Paradise sig. Ciiiv

[sig. Ciiiv]

(25) Doe thou no more, in idle wordes exceede, Then thou intendes, to doe in very deede: So good report, shall spread thy worthy prayse, For being iust, in word and deede alwayes.
You worldly wightes, that worldly doers are, (30) Before you let, your word slip out to farre: Consider well, what inconuenience springes, By breache of promise made, in lawfull thinges: First, God mislikes where such deceipt doth swarme, Next, it redoundeth vnto thy neighbours harme: (35) And last of all, which is not least of all, For such offence, thy conscience suffer shall: As barren groundes, bringes forth but rotten weedes, From barren wordes, so fruitlesse chaffe proceedes: As sauerie flowers, doe spring in fertill ground, (40) So trusty frendes, by triall soone are found: To shunne therfore, the worst that may ensue, Let deedes alway, approue thy sayinges true.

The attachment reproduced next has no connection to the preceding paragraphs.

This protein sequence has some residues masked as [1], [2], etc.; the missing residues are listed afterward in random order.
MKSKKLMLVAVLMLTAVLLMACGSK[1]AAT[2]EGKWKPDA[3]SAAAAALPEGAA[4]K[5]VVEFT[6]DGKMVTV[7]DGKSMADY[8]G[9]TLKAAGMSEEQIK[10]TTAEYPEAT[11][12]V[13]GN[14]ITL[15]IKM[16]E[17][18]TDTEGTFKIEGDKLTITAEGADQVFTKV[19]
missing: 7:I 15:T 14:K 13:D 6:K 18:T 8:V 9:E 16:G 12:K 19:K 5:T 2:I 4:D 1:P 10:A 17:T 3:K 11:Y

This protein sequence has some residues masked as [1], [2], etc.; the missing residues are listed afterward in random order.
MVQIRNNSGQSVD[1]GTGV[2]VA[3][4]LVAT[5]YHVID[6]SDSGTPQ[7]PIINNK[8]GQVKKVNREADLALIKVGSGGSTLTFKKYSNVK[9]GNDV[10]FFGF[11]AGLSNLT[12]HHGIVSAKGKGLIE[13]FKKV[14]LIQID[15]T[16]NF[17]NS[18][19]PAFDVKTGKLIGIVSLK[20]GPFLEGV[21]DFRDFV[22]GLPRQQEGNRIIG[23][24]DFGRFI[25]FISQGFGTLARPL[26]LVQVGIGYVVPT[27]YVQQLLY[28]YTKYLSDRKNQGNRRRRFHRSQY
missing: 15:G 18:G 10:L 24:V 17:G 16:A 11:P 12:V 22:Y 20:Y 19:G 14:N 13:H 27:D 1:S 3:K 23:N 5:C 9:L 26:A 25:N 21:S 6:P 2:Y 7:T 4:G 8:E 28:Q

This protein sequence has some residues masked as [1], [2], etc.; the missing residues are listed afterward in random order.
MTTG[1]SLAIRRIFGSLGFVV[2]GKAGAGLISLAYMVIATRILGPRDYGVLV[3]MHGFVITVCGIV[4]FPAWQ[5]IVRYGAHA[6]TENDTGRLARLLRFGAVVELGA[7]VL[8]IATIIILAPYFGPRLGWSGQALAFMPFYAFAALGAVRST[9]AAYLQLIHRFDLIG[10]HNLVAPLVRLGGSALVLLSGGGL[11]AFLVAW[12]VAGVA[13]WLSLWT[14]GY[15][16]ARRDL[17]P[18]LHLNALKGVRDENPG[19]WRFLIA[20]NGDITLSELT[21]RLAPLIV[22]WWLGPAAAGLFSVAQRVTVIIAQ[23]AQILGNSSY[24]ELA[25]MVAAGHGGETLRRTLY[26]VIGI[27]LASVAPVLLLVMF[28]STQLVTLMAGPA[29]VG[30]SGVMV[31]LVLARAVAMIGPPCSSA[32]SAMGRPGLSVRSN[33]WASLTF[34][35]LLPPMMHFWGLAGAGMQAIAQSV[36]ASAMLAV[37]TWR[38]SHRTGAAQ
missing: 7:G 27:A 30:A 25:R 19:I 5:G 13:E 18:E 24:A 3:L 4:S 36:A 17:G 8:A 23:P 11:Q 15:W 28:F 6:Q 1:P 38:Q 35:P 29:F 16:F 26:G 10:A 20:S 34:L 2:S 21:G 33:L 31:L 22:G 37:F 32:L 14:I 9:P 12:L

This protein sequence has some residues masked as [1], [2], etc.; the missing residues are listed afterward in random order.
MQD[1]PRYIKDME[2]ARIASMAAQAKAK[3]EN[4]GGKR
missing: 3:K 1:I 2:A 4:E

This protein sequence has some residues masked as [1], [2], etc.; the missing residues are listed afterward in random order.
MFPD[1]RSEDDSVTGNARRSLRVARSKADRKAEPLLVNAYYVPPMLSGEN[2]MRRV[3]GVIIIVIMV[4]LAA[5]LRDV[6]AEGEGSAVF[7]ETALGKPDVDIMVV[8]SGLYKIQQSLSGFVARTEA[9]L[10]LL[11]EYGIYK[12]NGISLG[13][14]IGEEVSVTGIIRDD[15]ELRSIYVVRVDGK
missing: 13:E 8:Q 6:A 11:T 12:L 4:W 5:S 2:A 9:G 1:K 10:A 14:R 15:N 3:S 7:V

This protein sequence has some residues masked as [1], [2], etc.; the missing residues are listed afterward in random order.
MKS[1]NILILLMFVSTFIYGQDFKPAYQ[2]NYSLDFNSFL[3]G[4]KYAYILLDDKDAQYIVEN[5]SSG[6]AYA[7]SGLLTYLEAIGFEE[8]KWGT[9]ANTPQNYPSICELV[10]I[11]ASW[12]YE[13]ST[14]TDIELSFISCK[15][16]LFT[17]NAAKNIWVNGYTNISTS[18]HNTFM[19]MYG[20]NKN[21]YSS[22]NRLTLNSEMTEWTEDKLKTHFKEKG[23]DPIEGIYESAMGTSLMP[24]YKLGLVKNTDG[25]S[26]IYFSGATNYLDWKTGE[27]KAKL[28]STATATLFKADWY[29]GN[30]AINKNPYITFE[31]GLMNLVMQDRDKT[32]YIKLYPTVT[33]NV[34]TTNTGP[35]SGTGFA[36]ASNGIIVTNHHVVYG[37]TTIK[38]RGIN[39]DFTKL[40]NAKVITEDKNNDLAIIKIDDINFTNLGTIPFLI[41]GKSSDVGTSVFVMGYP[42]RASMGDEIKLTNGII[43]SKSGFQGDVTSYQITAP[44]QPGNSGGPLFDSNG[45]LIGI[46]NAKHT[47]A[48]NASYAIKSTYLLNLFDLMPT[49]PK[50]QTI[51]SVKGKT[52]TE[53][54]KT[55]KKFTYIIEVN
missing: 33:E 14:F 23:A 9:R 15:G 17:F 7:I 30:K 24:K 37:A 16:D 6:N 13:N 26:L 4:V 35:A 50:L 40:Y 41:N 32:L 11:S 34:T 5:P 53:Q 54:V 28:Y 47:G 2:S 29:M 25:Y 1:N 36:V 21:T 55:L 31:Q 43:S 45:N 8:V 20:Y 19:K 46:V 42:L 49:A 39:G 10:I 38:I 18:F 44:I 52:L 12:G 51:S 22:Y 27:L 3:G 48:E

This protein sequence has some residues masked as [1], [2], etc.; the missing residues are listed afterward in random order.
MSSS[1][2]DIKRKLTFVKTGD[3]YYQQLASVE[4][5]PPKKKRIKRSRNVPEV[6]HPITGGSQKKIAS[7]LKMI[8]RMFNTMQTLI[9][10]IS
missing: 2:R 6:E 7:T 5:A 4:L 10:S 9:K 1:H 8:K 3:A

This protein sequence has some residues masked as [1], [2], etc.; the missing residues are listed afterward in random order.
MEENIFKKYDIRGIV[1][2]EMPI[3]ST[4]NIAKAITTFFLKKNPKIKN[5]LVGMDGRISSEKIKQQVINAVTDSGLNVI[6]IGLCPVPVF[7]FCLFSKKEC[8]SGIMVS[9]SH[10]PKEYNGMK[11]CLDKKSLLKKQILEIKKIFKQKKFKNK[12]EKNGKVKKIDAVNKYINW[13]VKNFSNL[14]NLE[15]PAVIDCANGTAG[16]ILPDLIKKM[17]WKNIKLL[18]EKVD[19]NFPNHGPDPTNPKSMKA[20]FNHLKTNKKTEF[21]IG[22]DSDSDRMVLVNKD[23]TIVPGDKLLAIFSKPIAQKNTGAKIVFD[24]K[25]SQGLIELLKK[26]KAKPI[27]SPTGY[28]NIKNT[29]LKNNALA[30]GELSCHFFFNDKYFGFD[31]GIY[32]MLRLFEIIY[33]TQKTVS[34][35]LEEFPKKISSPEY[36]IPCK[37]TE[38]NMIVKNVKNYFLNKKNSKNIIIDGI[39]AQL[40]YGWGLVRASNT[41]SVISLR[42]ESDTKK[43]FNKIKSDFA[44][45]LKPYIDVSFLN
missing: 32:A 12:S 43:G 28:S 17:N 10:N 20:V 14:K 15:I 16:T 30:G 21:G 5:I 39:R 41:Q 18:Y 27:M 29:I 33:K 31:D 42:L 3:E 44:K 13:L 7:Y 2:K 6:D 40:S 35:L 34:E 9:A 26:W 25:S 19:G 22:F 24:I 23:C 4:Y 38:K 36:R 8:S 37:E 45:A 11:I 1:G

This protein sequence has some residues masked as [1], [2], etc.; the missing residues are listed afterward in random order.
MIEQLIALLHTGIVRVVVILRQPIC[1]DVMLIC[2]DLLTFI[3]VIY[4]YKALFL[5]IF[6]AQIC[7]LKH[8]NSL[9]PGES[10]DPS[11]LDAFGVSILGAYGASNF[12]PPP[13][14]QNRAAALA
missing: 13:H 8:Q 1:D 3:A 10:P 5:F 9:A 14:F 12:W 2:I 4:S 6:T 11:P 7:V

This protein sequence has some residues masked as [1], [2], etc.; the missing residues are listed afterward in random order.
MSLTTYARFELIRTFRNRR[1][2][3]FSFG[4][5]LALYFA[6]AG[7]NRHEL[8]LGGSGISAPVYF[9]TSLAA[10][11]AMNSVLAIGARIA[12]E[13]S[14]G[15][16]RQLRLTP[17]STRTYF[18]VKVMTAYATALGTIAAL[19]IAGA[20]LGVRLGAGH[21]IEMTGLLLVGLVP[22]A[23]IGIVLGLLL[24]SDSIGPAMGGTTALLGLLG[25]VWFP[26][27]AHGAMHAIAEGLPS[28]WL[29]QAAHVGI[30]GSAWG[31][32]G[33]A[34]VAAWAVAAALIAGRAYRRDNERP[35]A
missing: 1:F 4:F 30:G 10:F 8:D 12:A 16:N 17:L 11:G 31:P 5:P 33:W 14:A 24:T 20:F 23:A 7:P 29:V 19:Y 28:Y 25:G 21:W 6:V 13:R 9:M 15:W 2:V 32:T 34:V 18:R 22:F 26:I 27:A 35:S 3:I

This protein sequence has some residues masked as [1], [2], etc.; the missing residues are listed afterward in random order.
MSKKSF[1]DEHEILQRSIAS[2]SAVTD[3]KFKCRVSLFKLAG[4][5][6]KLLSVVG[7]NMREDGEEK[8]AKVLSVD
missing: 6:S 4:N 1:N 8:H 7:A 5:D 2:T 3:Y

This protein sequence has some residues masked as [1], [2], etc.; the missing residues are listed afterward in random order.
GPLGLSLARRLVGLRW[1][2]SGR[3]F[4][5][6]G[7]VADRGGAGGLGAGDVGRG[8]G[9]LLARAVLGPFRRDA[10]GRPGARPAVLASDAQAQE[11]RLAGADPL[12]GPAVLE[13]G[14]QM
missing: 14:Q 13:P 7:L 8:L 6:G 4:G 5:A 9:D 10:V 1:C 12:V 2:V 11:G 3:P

Who will aspire to dignitie:
20. By learnyng must aduaunced be. +

T He poore that liue in needy rate, by learnyng do great richesse gayne, The rich that liue in wealthy state, by learning doe their wealth main‚ą£tayne: Thus rich and poore, are furthered still, By sacred rules of learned skill.
(5) All fond conceiptes of franticke youth, the golden gift of learning stayes, Of doubtfull things to search the truth, learning sets forth the ready wayes: O happy him do I repute, Whose breast is fraught with learning fruite.
There growes no corne within the field, that Oxe and plough did neuer till, (10) Right so the mynde no fruite can yeld, that is not lead by learninges skill: Of ignoraunce comes rotten weedes, Of learning springes right noble deedes.